Temperature Sensing & Monitoring | Automation Notes
I’d be willing to bet that the majority of you have come across temperature sensing in some way throughout your industrial automation career. Any takers? I’ll give you 3-to-1 odds! You’d be smart not to take that bet since temperature is one of the most measured parameters in automation. But how does it work? How are temperature signals created? To answer that, let’s look at two of the most commonly used temperature sensors in our industry, the Resistance Temperature Detector (RTD) and the Thermocouple.
Resistance is Not Futile
RTDs are devices with an internal resistance that changes wih temperature in a predictable, linear way. They are typically made from a very fine wire wrapped around a ceramic or glass core, or they can be created using thin film technology. Traditionally, platinum, copper, or nickel wire is used and is wound to achieve a specific resistance value. This resistance value will change as temperature does and by supplying a constant current, the measured voltage drop across the resistor can be used to determine the new resistance, and thus the temperature.
RTDs come in a variety of types, with the most common being a Pt100. It’s made from platinum that has been calibrated to be 100 ohms at 0 degrees C. Platinum is an ideal metal for RTDs because of its stability, resistance to corrosion, and higher melting point. RTDs are great for applications up to around 600 degrees Fahrenheit. They provide accurate, repeatable results over the long term, but they are also fragile, have a long response time and are bigger than thermocouples.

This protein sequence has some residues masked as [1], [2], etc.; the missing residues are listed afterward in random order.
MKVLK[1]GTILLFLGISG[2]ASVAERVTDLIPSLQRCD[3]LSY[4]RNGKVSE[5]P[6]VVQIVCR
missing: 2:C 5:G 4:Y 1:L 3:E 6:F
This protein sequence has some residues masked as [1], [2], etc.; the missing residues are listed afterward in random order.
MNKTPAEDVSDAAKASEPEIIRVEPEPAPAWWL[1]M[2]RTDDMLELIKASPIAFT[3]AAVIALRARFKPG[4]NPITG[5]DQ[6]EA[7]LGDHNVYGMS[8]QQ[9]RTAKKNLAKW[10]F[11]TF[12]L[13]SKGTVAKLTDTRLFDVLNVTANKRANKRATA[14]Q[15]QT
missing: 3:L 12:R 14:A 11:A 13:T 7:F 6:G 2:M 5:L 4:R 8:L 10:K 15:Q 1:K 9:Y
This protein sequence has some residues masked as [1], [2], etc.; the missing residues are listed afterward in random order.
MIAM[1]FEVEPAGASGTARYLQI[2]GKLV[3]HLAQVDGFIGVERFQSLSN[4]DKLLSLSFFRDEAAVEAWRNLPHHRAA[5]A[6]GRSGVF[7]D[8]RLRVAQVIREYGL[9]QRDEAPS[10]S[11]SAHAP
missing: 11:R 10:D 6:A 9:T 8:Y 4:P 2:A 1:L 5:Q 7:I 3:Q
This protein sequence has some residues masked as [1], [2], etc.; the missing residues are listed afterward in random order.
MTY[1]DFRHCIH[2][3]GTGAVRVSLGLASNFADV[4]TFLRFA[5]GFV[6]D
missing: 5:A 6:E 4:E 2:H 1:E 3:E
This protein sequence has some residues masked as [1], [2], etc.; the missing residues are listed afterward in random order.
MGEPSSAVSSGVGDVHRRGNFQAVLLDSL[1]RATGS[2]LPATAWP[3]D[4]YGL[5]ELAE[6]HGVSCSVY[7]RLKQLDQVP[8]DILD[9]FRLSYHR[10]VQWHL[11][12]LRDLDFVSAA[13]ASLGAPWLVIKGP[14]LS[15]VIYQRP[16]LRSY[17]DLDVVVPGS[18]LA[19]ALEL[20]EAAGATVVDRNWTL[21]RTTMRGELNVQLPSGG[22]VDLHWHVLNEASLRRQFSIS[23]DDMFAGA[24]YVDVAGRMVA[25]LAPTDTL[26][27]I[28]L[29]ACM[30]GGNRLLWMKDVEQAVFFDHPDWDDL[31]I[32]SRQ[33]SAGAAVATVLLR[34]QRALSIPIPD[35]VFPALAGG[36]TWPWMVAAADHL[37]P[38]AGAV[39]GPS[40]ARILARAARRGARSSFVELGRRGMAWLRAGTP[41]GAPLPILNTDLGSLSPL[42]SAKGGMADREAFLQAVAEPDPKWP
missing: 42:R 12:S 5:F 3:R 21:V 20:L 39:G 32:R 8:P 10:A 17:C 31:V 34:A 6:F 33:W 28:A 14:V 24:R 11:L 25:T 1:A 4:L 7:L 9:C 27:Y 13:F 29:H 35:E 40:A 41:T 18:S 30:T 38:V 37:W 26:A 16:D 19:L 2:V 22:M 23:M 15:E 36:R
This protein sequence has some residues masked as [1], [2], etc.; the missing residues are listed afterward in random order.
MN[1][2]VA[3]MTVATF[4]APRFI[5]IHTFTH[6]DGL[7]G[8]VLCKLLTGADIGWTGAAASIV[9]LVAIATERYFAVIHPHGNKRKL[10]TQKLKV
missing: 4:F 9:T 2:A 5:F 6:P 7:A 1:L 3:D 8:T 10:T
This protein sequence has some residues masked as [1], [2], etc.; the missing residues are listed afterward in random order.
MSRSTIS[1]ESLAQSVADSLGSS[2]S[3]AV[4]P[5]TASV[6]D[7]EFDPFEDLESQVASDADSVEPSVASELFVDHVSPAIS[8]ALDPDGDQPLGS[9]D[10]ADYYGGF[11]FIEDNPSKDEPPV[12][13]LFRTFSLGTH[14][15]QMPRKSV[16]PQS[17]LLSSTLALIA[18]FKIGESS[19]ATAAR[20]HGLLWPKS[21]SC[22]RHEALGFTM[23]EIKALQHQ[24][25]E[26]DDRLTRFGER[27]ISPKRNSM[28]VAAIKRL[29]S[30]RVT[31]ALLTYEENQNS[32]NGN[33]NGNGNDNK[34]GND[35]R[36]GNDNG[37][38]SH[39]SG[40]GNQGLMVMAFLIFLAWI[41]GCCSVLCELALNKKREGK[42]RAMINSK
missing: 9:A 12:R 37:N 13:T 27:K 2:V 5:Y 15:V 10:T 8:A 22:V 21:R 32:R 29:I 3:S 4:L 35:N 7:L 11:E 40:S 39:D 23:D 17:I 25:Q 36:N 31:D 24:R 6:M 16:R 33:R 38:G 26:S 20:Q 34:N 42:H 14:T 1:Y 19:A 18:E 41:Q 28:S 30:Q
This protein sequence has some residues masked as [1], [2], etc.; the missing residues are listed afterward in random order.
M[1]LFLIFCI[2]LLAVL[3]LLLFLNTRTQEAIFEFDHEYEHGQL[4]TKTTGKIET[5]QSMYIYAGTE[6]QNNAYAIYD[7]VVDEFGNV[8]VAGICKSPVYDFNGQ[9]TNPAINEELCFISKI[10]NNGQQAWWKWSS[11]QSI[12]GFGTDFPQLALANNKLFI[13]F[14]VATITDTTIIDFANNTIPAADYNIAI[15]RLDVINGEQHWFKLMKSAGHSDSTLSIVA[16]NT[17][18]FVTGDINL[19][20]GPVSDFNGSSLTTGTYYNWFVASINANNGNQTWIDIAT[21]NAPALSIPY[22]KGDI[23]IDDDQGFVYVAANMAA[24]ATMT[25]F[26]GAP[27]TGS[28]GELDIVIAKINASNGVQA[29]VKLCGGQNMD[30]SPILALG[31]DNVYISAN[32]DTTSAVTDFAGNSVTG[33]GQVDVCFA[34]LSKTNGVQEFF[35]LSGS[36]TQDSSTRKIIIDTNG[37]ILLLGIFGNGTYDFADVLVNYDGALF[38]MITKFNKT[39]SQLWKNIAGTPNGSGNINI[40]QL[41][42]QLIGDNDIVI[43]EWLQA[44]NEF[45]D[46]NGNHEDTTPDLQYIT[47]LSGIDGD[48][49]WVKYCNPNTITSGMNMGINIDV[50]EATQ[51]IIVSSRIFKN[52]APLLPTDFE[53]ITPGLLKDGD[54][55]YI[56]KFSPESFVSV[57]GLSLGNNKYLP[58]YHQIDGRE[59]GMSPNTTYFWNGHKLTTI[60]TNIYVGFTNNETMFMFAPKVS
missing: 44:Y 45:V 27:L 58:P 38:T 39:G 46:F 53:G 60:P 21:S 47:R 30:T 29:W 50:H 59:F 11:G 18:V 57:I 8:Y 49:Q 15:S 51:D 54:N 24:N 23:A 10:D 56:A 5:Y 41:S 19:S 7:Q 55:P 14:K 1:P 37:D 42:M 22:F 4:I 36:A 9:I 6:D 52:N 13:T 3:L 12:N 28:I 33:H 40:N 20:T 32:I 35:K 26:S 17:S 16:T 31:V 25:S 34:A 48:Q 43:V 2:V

The Thermocouple Option
For wider temperature ranges up to a couple thousand degrees, you’ll need to use a thermocouple. Thermocouples work based on the Seebeck effect – a phenomenon where a small voltage is produced across a junction of two dissimilar metals when exposed to a temperature gradient. This is believed to be a result of heated electrons in the warmer metal traveling toward the colder area because of their thermal energy.
The amount of voltage produced within the thermocouple is very small, usually millivolts, and is directly related to the difference in temperature across the junction. There are numerous types of thermocouples and each is represented by a letter. The most common ones are J, K and T which designate a specific temperature range and the wires of each type are color coded to identify them.
See What’s Cooking…
From curing ovens to milk pasteurization, temperature sensing and control has become an important part of automation. If you would like to know more about temperature in automation, check out our newest chapter on Temperature Sensing in the Automation VIDEO Cookbook. There you’ll find many informative videos that discuss topics such as:
- How selecting the right temperature transmitter can improve your remote temperature measurement.
- How to use temperature sensing with our PLC families.
- Helpful information to use when navigating the huge variety of probe styles.
- Tips and tricks to help you get the most out of your temperature sensing application for the least amount of money.